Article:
FACTUAL BACKGROUND

The Court takes its facts from the Petition and the Memorandum of Law in Support of Petition for Writ of Habeas Corpus and Release from Detention Pursuant 28 U.S.C. § 2241, filed November 29, 2018 (Doc. 1-1)("Memo."). The Court does not set forth these facts as findings or the truth. The Court recognizes that the Petition and Memo. contain largely Alderete-Lopez' version of events and that, although the Respondents have made representations in this matter, see Respondents' Motion to Dismiss Petition for Writ of Habeas Corpus for Lack of Subject Matter Jurisdiction, filed December 3, 2016 (Doc. 6)("Response"), the Court has not relied on the Response for its facts, given the time restraints that Alderete-Lopez' forthcoming removal imposes.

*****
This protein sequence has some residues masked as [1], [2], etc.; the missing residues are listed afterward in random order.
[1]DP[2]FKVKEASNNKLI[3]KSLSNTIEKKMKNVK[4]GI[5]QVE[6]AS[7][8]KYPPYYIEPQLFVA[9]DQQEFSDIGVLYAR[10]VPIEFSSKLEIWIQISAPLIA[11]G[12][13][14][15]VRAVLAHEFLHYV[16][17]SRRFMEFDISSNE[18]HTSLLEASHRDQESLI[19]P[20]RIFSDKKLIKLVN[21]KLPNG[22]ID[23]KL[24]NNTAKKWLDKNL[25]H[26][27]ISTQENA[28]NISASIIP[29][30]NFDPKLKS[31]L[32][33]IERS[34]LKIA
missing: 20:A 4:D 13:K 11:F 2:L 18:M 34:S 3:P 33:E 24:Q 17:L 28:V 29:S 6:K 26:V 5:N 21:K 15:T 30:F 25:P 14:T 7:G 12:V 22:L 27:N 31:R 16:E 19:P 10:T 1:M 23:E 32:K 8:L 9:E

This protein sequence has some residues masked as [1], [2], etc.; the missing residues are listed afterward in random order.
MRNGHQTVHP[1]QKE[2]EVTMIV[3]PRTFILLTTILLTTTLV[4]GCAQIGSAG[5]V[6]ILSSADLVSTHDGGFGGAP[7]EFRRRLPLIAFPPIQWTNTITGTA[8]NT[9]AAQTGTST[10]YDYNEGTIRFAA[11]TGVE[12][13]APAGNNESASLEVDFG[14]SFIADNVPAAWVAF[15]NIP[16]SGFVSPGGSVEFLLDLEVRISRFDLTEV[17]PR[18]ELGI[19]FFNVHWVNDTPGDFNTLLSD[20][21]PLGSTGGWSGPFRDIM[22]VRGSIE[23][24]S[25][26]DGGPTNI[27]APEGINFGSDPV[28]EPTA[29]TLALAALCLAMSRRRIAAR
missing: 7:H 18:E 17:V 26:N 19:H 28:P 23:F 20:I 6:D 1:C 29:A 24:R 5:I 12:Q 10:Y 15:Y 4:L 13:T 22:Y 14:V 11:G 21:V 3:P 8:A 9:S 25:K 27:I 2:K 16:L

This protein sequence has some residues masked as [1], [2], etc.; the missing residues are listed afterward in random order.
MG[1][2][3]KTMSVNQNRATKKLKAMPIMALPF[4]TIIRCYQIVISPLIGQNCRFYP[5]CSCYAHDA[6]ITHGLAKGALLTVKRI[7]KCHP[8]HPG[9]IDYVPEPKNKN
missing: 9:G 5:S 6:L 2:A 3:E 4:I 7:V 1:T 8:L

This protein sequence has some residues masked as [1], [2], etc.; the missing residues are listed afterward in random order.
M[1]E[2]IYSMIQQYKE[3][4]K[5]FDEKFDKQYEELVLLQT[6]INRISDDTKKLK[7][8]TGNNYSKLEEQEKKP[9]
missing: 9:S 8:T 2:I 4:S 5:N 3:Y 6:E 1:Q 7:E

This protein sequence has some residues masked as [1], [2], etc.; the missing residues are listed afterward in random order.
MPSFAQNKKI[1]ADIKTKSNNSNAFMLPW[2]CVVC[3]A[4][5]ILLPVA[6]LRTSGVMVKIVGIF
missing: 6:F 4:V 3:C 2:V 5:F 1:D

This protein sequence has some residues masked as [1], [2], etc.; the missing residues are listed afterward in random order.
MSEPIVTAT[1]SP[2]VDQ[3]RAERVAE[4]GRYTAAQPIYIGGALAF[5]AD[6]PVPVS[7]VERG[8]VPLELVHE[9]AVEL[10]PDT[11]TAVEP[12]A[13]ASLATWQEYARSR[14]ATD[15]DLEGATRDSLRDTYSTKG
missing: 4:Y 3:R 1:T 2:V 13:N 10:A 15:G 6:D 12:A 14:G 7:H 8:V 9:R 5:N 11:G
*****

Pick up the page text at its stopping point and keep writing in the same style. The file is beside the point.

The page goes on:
Alderete-Lopez asserts that he is a native and citizen of Mexico and that he entered the United States "on a border crossing card on or about June 8th, 1989." Petition at 3. On June 8, 2011, the United States Department of Homeland Security ("DHS") personally served Alderete-Lopez with a Notice to Appear ("NTA"). Petition ¶ 12, at 3. See Form I-863 at 1 (dated June 8, 2011), filed November 29, 2018 (Doc. 1-1). The NTA states that Alderete-Lopez has "been admitted to the United States," but is removable, pursuant to § 212(a)(7)(B)(i)(I) of the Immigration and Nationality Act of 1952, 66 Stat. 182 ("INA"), because, according to DHS, Alderete-Lopez is "not a citizen of the United States"; is "a native of MEXICO and a citizen of MEXICO"; and is "not in possession of a passport valid for a minimum of six months from the date of [Alderete-Lopez'] admission to the United States." Form I-863 at 1. Further, the NTA orders Alderete-Lopez